Sharon Massey, CBS

What got you into this business in the first place?

“My dad, in quite a circuitous way, was a big influence. When my brothers and I were growing up, he worked for a major oil company and was always quizzing us about taglines when we were kids to see if we could identify the brand. He made a game out of it. Something about that just engaged me.”

Who was a big influence in your career?

“In my early years in broadcasting, all my managers were great mentors and taught me a lot. They didn’t micromanage our days and hours and we were left alone to figure out how to get the work done. They believed in their employees and gave each of us enough rope to hang ourselves. That freedom allowed for a lot of creativity and the development of self-discipline. They also didn’t expect us all to be clones but appreciated the individuality each team member brought to the whole. Another important impact of those years was working for a company that had a great commitment .There was a lot of amazing and creative talent on the air and we were extremely involved in the community. It was special just to be part of it. You worked hard and made things happen because you wanted to continue to be part of it. I learned a lot of self-discipline and confidence to just keep doing the right thing day after day and know the rest would follow.”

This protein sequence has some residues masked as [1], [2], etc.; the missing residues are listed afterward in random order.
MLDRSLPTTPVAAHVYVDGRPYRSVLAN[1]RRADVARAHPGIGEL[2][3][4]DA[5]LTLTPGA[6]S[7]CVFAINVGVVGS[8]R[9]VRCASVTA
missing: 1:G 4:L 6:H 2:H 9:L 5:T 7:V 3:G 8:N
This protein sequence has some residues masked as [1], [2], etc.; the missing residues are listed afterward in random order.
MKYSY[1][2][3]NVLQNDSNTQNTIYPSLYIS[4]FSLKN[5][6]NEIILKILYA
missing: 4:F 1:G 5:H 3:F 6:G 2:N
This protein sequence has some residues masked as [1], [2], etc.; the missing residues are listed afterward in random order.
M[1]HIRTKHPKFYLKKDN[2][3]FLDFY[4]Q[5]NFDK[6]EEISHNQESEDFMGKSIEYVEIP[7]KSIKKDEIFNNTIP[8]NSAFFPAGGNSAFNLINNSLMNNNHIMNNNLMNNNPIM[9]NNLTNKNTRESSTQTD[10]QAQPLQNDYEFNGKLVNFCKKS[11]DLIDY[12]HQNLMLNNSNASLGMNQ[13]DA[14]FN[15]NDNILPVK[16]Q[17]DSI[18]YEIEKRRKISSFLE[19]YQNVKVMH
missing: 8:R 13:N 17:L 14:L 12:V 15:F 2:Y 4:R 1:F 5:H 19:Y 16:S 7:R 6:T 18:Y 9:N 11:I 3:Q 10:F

“Another person who was a big influence on my career was a woman named Edith Whaley. Edith was a legend. She didn’t hesitate to tell you she was the Media Empress. I was lucky as a rookie to work with her in my early years in radio when media agencies were in their infancy. I learned a lot from her strategic and technical approach but also from her personal style. She paid attention. She always knew what was going on. She was fair. And was gracious. And she always treated people with dignity.”

What was “your finest moment,” the thing you’re most proud of?

“I had the opportunity to be part of a committee that founded SAFE, the San Diego Advertising Fund for Emergencies. That organization has helped people from all aspects of the advertising business in times of life crisis.”

Is there a great client story you’d care to share?